In light of the recent announcement by Activision that they are going to mark up their retail price for Call of Duty Modern Warfare 2, a lot of gamers, both local and abroad, are wondering whether this will set a precedent for all other AAA PC titles released in the future, finally bringing the prices of PC games to the same level as consoles. One of the major selling points for PCs today is that their games are cheaper, and many users stay loyal to their desktops because they’re saving money that way, but what does this price increase mean?
I think it means that PC games will just get more expensive, that’s all. Activision is one of the few companies which hasn’t yet retrenched employees to save on operating costs during the global meltdown. Granted, it’s only a R100 increase, but that builds up over time, and new users will be scared off to the console side because they theorise that it’ll last them a lot longer. But they don’t have to, if they use their head. There are a few budget computer parts out there that’ll help them play games at the highest settings while still being able to buy those new AAA titles in future. Take a look at the computer I built for my parents:
- MSI G31M3-F @ R395
- Intel Celeron E3200 @ R404
- Apacer 2GB DDR2-800 @ R263
- Force3D HD4670 1GB GDDR3 @ R746
- Seagate Barracuda 500GB @ R422
- LG GH22NS Dual-Layer SATA @ R211
- Mercury Chrono chassis, 400w PSU @ R237
- LG W1952s 19” LCD @ R1140
- Keyboard and mouse @ R88
That comes to a total of R4450 (adding VAT). Now, those prices don’t come from any online shop or national distributor, they come from a walk-in shop called PE Technologies in Port Elizabeth (kudos to those guys for trying to give me the best deal possible). All these parts add up to what is a very capable gaming computer, able to play just about everything at decent settings and the native resolution for the next two or so years. A gaming computer doesn’t have to be expensive.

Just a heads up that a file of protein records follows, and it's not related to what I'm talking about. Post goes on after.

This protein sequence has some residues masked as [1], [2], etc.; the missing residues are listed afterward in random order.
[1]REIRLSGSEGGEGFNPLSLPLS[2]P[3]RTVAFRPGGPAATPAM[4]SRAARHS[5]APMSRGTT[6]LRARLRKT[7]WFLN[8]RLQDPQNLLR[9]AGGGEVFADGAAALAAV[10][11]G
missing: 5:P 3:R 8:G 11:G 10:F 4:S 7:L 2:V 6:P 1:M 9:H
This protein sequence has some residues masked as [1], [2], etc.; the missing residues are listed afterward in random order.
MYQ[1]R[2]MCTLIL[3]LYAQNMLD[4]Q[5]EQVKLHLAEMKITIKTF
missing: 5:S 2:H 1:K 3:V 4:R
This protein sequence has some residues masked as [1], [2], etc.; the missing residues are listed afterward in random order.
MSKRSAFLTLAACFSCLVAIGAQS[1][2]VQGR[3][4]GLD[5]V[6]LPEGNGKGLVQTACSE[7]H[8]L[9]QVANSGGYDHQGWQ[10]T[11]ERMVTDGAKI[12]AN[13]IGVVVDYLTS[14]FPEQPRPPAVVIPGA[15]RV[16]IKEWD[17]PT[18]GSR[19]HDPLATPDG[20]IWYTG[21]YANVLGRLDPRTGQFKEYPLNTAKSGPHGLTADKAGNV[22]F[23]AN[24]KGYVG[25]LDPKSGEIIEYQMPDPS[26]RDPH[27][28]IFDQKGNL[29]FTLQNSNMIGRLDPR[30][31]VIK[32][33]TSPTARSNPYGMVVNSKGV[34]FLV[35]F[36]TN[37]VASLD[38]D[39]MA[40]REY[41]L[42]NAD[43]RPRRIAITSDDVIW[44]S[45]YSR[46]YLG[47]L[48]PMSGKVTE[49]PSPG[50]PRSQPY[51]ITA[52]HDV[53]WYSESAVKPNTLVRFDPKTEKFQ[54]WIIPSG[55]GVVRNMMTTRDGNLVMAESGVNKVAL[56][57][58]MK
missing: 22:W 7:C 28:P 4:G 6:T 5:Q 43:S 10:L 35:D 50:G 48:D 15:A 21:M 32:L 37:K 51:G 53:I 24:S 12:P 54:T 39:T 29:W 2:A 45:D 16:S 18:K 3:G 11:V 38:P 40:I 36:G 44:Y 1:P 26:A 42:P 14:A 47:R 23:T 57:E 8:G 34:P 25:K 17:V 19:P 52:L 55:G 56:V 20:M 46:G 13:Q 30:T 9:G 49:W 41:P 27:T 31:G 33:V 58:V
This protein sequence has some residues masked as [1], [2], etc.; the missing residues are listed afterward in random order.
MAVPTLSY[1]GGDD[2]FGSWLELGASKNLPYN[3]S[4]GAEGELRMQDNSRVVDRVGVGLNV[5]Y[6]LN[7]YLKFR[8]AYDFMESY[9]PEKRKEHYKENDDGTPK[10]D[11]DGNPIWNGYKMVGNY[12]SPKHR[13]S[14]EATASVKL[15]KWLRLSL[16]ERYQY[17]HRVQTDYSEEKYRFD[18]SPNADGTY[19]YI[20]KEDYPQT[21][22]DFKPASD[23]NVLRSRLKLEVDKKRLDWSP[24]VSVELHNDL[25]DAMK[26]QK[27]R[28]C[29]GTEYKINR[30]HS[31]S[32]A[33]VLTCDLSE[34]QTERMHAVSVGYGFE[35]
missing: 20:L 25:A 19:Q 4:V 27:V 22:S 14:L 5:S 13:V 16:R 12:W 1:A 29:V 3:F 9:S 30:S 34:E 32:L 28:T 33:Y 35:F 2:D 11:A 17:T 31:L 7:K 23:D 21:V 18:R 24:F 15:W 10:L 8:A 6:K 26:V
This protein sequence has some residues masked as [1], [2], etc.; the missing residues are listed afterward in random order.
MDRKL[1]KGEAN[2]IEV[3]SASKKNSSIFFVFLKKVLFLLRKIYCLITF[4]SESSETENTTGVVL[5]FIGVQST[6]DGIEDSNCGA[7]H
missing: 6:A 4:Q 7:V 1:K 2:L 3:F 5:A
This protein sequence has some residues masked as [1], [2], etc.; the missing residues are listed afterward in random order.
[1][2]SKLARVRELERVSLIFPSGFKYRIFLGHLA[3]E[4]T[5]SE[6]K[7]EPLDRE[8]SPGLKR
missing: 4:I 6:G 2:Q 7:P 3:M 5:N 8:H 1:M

This doesn’t apply to current owners of high-end gaming PCs: those people don’t bat an eyelid at paying R500 for a PC game. But for those who can only afford lower-spec machines, the increases don’t exactly help. Ever since prices crept up again, companies like Intel, AMD/ATI, and Nvidia started to place an emphasis on overclocking and value-for-money, and one wonders whether they could have predicted this change way back in the past. One thing’s for sure: PC gaming is no longer the affordable luxury it once was. Publishers are employing tougher DRM measures, and it’s starting to become more difficult to buy cheaper second-hand games, except on consoles. If you can’t handle that, then perhaps the budget market can help you out as much as it will my parents.